Pygmy Nuthatch 
Tiny wildflowers and hyperactive little birds aside, the stars of this place certainly were the Bristlecone Pine trees.
Bristlecone Pine, Pinus longaeva 
The longest living trees in the world belong to this species. The oldest known tree, named Methuselah, grows somewhere in this grove. It's exact location is kept secret to avoid vandalism.
Bristlecone Pine, Pinus longaeva 
But even not knowing which of these magnificent trees is Methuselah, we were in complete awe of these trees. Each and every one of them is an impressive individual.
The trail led us uphill. We walked slowly. Very slowly. Taking a close look at each of the trees along our way. Enjoying the clear, cool air.
Bristlecone Pine, Pinus longaeva 
Many of them look gnarled and weather-beaten. They, as all other plants there, have evolved to withstand the harsh White Mountains weather.
Bristlecone Pine, Pinus longaeva 
In fact, all the trees up at the heights of the White Mountains are pines, and nearly all are the Bristlecone pines. The few yellow pine that manage to germinate and establish themselves there, never actually reach the size of a full grown tree.
Bristlecone Pine, Pinus longaeva 
The bristlecone pine is named after the little bristles at the edge of the developing female cones. The female cones take two years to mature and release the seeds.
Bristlecone Pine, Pinus longaeva, mature and open female cone
The Discovery Trail is a short loop. Although we were walking slowly soon we were  at the highest point and started heading back downhill. We came out of the forest, which was't very thick to begin with, and our path took us down a mostly exposed hillside, covered with scree.
There were a few plants there that were not bristlecone pines, nor belly flowers. A few 'fern' bushes grew on the more exposed western slope and we encountered them as we looped our way back and down the trail.
Fern Bush, Chamaebatiaria millefolium 
A few individual pines were growing outside of the main forest area. They looked wide and very impressive.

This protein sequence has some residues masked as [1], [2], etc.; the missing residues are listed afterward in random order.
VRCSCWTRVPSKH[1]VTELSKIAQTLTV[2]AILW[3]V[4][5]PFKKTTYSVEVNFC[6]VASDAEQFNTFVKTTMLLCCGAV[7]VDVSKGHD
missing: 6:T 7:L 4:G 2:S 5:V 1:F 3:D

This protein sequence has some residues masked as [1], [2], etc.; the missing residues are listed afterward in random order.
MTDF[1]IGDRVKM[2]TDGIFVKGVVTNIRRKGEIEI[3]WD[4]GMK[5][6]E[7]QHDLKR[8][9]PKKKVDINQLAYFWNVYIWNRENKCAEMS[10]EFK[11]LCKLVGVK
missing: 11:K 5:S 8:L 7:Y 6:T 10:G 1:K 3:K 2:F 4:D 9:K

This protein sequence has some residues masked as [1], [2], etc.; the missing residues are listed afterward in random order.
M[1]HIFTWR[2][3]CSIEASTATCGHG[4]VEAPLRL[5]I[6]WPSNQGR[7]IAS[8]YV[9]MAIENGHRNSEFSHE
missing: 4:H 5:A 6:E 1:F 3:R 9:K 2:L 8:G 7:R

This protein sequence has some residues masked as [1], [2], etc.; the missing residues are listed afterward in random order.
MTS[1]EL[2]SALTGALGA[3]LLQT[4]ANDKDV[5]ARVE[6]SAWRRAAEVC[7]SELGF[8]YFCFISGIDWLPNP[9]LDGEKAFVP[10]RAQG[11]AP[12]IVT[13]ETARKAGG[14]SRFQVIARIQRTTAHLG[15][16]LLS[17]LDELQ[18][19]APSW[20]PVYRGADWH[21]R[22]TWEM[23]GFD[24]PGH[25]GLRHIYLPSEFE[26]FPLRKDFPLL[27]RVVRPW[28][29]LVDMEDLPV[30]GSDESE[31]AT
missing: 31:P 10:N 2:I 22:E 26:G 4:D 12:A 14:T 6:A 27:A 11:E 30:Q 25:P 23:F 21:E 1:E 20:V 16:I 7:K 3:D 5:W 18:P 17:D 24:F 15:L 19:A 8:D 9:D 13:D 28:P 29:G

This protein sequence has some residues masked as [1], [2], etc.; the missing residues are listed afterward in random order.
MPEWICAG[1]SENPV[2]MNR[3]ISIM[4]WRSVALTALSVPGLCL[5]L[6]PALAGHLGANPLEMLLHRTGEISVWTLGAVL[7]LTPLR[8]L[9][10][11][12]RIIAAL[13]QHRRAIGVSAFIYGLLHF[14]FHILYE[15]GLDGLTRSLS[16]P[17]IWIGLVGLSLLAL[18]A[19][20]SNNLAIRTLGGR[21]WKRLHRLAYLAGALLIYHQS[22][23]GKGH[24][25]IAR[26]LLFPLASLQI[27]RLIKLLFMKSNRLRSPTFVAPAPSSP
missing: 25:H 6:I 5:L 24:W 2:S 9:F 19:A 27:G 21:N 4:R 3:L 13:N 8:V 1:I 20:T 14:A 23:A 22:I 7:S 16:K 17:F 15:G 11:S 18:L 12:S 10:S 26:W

Looking to the southwest we could see the towering snow-capped peaks of the Sierra Nevada range. On the morrow we would drive up to the Whitney Portal to get some mountain air over there, but on this day we were enjoying the desert scenery of the White Mountains.

The bristlecone pines grow very slowly. The growth season up there is very short and the weather extreme. What looked like small young trees can be a few centuries old.

Because of the dry climate there decomposition is also very, very slow. Dead logs can lie about for millennia before turning to dust.

In fact, dendrobiologist (tree scientists) were able to reconstruct a climatic timeline of the area that goes back nearly 13,000 years by matching tree rings of living an dead bristlecone pines.
Dead but still standing. 
From the final stretch of the loop trail we had a good view of the Schulman Grove. We snacked quickly, then got in the car and started driving up the road to the Patriarch Grove, about 2000 ft higher up the mountain.
Schulman Grove of Ancient Bristlecone Pine trees

Tuesday, March 19, 2019

Mysterious Charm: Hiking Brockman Canyon at the Sutter Buttes

Date: March 16, 2019
Place: The Brockman Property at the Sutter Buttes, Yuba City, California
Length: about 6.5 miles in and out
Level: moderate+

Every time I drive on highway 5 past Colusa I see in on the east: the cluster of toothy, rugged peaks, distinctly separate from the Sierra Nevada range, standing alone and aloof in the middle if the otherwise completely flat California Central Valley. These are the Sutter Buttes.